A startups’s dilemma: the curse of being an innovator & low market adoption.
by Alex Kaminski
We (innovators, startup founders) start companies to solve a problem, to fill a need – usually this is a problem or need that we’ve personally faced in our life. We focus on industries where we have plenty of experience, where we understand the market dynamics, the players, and the consumers. So, we assemble a great team and build a great product only to find that nobody is buying your product. Why?
Here are two reasons (among many):
1. Your knowledge of the market has biased you.
Having spent so much time researching the market, formulating your strategy, researching your competitors you simply know more than your consumers. You look at your product with the knowledge you have – and as hard as you try to put yourself in the mind of a consumer, you will still be biased by your knowledge. You can’t unlearn knowledge.
As an innovator you fully trust your product, you have become biased (as has your team) in the staunch belief that your product is better, that the needs and benefits of your product offers is obvious. Yet, a consumer might have a totally different reaction to your product: your company is unknown, unestablished, the need and benefit of your product is not obvious.
You can alleviate as much of this issue as possible by focusing on customer development. Talk to customers at every step of your product development cycle. Release an MVP (minimal viable product) as early as possible – but one that fully shows the value you will bring (especially if behavioral change is high – see below). Every part of your product must show value to the customer, the design, UI, branding must be consistant and work together to show the value your product offers. Having amazing value is pointless, if because of your design the customer doesn’t see the value. This is where customer development will help you figure out if it’s your design that’s the problem or your product (or something else).
2. The behavioral change needed for your product is too large.
Innovation by definition requires a product change, with the value your innovation brings actually residing in the changes you make. The greater the behavior change the greater potential for a revolutionary product that delivers amazing value. But, consumers are wary of change, they don’t want it – that is, unless your product brings so much value that they are willing to ignore the behavioral change necessary. This balance is critical and is different for every company / industry. Generally, you want the behavioral change to be as minimal as possible, while the value your product brings to be as great as possible. This is especially true in crowded markets.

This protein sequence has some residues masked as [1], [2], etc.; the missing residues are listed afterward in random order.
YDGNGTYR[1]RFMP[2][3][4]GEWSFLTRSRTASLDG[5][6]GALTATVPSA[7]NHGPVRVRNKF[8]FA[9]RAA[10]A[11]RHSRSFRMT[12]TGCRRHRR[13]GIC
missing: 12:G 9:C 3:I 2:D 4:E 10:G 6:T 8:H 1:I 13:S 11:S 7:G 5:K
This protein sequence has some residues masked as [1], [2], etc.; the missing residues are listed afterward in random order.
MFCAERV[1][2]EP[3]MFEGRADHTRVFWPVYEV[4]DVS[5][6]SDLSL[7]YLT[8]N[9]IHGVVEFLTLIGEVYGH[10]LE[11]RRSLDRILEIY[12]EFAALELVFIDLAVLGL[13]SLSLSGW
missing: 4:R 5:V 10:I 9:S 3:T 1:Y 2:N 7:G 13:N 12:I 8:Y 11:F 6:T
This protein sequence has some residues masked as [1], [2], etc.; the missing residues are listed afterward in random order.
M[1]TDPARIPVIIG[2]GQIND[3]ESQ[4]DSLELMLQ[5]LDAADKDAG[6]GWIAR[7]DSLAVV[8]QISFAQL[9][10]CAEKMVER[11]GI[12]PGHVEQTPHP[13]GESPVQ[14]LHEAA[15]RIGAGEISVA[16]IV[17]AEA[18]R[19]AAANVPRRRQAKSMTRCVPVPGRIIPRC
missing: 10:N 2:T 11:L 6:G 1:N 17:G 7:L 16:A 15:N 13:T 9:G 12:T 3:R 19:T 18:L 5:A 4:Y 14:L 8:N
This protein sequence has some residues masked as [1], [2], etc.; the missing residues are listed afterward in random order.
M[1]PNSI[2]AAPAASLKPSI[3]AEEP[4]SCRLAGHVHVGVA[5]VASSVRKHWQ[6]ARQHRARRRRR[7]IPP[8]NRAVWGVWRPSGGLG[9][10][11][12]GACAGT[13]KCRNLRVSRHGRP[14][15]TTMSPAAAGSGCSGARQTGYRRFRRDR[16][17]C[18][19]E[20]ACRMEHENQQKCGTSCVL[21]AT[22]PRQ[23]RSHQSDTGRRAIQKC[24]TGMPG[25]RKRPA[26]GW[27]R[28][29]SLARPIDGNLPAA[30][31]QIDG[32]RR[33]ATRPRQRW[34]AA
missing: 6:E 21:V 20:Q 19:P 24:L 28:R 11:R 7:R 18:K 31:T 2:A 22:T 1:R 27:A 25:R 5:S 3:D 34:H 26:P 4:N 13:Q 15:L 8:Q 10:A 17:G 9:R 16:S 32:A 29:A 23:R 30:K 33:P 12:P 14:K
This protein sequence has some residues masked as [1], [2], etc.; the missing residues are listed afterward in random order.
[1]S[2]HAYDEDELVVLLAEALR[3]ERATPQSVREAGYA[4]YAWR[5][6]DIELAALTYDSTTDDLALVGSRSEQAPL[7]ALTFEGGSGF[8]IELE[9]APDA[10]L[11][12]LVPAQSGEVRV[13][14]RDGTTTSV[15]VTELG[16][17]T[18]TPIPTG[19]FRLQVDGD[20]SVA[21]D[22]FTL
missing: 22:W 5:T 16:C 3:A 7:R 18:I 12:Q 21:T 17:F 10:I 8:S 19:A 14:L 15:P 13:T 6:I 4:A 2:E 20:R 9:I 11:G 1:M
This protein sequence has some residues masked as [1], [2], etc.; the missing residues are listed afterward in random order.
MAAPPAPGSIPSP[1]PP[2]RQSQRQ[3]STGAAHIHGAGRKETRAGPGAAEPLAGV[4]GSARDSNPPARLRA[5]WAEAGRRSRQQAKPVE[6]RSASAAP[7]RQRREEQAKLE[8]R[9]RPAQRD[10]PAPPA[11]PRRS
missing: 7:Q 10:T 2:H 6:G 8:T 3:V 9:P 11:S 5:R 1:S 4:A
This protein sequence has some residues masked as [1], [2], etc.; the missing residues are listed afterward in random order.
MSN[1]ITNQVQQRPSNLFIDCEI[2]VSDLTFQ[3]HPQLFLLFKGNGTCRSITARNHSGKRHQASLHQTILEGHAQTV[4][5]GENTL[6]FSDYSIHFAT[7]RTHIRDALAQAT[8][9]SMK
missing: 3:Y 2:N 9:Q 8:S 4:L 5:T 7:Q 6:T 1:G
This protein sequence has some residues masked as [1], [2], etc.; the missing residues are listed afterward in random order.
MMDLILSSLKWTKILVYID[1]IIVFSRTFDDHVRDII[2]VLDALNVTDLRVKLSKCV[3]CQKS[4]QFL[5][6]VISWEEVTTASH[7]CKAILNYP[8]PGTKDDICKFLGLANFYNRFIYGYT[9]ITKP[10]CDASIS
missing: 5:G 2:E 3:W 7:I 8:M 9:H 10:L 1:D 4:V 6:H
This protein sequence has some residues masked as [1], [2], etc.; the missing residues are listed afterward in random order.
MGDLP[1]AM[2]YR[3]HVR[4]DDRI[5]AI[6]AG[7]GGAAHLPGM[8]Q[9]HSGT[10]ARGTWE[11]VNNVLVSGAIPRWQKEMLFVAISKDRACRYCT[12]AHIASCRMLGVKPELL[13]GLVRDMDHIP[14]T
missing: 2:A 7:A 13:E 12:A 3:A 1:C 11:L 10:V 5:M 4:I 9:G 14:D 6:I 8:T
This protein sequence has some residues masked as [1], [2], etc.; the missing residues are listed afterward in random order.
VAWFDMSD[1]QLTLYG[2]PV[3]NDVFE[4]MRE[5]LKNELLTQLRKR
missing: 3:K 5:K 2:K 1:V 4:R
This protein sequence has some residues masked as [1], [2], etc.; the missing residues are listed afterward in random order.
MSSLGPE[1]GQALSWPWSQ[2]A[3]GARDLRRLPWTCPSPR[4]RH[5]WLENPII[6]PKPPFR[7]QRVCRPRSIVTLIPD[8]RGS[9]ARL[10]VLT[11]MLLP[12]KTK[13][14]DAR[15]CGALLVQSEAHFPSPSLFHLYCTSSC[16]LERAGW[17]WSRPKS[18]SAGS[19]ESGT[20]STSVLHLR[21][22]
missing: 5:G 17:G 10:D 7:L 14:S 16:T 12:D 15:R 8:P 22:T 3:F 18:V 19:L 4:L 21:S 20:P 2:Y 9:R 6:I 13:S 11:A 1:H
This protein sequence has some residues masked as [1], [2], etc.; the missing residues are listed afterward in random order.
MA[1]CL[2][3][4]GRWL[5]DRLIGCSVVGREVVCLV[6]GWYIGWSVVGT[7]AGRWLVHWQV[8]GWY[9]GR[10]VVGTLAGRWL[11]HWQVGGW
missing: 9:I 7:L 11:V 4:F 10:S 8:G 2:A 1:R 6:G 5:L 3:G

In situations where behavioral change is large your MVP must show the full value your product can bring, so as to convince your consumers to change their behavior. Therefore your MVP might need to be a little further along (in terms of functionality, speed, features and the benefits these represent) than an MVP for a product that requires no behavioral change.
So, what do you do when your product adoption is low?
1. Rethink your product to bring more value – aim for at least a 10x improvement in value over existing products. Make sure you are actually solving a problem your customers have. The only way to do so is by talking to your customers.
2. Expand your runway as much as possible. Some products need time to gain traction. This might mean raising money so you can last another 18 months, or it might mean being lean with your spending for a few months.
3. Reduce the behavioral change you require. This might be a lot easier in some products than others.
4. Target new consumers who are unaware of alternatives, making it easier to sell your product (even if you haven’t increased the value your product offers compared to competitors).
5. Get evangelists to go and market your product on your behalf.
If you still can’t get product adoption, you need to go back to #1 and again re-think your product to bring more value. As long as you keep increasing the value your product offers (and you might need to change your product to do so), you will eventually hit a point where your customers see the value you bring (the magical product-market fit), and your business will be on the path to success. The question is, how much runway do you need – and will the ROI at the end be worth it. Part of being an entrepreneur is being stubborn and believing in your product and vision, on the other hand, it’s also having the skill to determine if pivoting and re-thinking your product can still lead to success. In some cases you’ll realize that the end-ROI simply will never be worth it (at least fiscally, the experiences you’ll learn will be worth it).
Worth mentioning some points Marc Andersson made in his post on The Pmarca Guide to Startups, part 4: The only thing that matters. What happens when product adoption is low because you don’t have product market fit:
You can always feel when product/market fit isn’t happening. The customers aren’t quite getting value out of the product, word of mouth isn’t spreading, usage isn’t growing that fast, press reviews are kind of “blah”, the sales cycle takes too long, and lots of deals never close.
And you can always feel product/market fit when it’s happening. The customers are buying the product just as fast as you can make it — or usage is growing just as fast as you can add more servers. Money from customers is piling up in your company checking account. You’re hiring sales and customer support staff as fast as you can. Reporters are calling because they’ve heard about your hot new thing and they want to talk to you about it. You start getting entrepreneur of the year awards from Harvard Business School. Investment bankers are staking out your house. You could eat free for a year at Buck’s.